| | | Cocoa Evenings | | | 可可黄昏

Ah Cek’s House

In response to The Daily Post’s weekly photo challenge: “Door.”

I immediately notice the metal grills that criss cross in front of the folding panel doors. I notice the red cloth with  Chinese characters on it and the red pumpkin-shape lanterns with complimentary yellow tassels hanging from beneath. I find myself transported to more than two decades ago when I was barely able to count.



Then, I would followed my mother on the long pilgrimage to a temple that was housed inside someone’s house once or twice a year. I called her Ah Cek, as my mother did. Ah Cek probably means Ah Jie or elder sister, and was likely a term of respect because Ah Cek was way older than my mother was.

I remember that Ah Cek’s house was somewhere along Joo Chiat Road, near to the Guanyin Temple on Waterloo Street.

I would smell Ah Cek’s house before I saw it for there was always incense burning.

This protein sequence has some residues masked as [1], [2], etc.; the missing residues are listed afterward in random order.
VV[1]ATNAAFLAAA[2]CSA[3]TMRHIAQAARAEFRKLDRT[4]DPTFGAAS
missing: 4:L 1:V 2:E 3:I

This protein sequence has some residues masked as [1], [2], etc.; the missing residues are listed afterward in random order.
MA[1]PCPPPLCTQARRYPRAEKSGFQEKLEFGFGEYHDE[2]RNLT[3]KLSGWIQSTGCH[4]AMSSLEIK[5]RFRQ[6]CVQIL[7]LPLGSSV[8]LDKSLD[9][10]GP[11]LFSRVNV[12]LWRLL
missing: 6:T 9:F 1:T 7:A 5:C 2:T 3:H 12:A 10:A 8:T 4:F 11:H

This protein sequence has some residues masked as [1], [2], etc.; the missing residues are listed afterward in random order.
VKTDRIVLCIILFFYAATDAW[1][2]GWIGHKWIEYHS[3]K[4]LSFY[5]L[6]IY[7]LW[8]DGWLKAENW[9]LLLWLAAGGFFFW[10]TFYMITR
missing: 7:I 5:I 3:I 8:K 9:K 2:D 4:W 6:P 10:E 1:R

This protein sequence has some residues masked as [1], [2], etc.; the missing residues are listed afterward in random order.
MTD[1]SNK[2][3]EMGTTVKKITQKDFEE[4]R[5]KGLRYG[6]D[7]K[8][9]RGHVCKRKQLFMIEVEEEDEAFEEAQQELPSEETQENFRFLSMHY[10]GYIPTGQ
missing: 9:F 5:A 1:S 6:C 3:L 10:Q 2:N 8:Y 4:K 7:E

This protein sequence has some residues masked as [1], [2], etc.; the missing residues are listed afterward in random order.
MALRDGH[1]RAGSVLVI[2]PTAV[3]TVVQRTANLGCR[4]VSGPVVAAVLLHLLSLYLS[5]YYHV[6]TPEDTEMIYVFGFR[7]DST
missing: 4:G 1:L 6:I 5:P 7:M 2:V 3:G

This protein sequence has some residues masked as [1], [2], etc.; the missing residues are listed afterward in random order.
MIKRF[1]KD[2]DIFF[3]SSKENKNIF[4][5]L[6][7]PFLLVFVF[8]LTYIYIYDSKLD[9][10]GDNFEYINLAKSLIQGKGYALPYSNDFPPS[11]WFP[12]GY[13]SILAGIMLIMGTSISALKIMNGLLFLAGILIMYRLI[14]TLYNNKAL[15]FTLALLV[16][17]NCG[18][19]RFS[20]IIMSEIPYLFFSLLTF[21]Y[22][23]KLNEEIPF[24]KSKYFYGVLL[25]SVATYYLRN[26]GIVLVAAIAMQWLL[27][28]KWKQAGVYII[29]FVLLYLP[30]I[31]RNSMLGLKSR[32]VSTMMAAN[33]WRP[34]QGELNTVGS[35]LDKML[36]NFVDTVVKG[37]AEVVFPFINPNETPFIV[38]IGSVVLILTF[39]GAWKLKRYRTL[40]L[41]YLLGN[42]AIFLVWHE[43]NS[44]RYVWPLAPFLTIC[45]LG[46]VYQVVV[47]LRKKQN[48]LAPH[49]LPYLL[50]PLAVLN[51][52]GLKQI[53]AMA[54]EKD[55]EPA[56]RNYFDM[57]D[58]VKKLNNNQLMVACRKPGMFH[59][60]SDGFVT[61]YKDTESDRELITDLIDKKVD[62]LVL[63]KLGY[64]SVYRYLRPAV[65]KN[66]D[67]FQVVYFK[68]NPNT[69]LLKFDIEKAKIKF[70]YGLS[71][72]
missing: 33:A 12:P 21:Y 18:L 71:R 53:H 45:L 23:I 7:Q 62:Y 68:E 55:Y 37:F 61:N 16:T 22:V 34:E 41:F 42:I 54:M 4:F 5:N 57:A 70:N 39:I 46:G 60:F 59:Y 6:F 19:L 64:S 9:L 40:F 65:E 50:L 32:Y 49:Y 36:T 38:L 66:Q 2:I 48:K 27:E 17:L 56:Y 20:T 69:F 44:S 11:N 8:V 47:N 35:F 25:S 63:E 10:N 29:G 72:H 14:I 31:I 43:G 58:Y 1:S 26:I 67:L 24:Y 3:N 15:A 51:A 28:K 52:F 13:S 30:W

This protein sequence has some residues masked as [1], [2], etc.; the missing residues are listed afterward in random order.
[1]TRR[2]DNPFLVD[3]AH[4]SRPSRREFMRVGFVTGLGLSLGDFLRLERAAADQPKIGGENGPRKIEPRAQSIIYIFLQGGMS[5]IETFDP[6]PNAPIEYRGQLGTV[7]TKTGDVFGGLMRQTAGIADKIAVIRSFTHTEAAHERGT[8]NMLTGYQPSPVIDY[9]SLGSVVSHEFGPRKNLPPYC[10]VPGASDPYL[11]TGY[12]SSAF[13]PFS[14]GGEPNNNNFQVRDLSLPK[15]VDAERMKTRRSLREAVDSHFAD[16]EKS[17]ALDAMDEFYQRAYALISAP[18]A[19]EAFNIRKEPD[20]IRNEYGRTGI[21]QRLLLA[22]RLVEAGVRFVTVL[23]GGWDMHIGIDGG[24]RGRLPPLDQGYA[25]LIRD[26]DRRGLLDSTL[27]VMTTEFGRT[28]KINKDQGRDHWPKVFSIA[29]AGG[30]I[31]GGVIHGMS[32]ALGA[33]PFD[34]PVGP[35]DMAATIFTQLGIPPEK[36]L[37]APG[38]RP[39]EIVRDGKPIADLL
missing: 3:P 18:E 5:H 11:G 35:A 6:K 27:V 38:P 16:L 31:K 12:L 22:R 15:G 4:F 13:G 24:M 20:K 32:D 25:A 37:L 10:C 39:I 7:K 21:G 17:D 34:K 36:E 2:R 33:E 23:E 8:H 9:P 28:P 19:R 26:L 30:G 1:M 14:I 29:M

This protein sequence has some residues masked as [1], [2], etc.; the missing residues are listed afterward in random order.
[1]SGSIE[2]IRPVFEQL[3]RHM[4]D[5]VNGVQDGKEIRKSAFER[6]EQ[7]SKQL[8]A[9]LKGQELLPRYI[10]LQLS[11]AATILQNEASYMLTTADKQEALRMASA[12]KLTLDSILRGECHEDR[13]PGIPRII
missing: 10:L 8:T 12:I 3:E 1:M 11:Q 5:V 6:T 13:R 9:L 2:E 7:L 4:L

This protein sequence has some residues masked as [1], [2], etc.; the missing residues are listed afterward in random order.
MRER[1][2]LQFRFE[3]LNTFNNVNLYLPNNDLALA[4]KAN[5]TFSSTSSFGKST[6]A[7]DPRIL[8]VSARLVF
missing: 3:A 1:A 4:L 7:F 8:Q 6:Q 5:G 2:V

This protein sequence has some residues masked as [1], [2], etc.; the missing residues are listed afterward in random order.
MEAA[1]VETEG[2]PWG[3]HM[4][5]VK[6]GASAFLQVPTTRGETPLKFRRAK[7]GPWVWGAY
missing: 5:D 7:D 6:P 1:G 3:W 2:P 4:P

I would see the rusty grills that criss crossed in front of the folding panel doors.

I would feel tears welling up in the rims of my eyes for there was always incense burning.

I would follow and pray.

I would use the washroom before leaving because it was a two hour long Bus 61 ride home. I had to scoop water with a handy pail from a large bucket of water to flush the wastes away. I would turn the creaky metal tap to release water and wash my hands.

I lived in the era where one could still find house without the flush system.


Now, I find great resemblance in the grills and doors of this photo to the one at Ah Cek’s house. However, I know they are not the same for this door is much more colourful and has flower carvings on the wooden panel above the door.

The doors are not the same because Ah Cek’s door belongs to the Chinese culture while this door belongs to the Peranakan culture – a blend of two cultures where the people are ethnic Chinese but culture and language are predominantly Malay-influenced.

In that era, doors were mostly utilitarian for the Chinese- for locking up the place. Metal grills were mostly unpainted and left to rust, and wooden doors were left to rot.

On the other hand, this door belongs to the Peranakan culture and is a little more decorative, really making the place look much prettier.

Till now, I smell the incense and almost find tears in my eyes when I chance upon such doors.

[Photo: Taken along Joo Chiat Road, Singapore, in 2014.]


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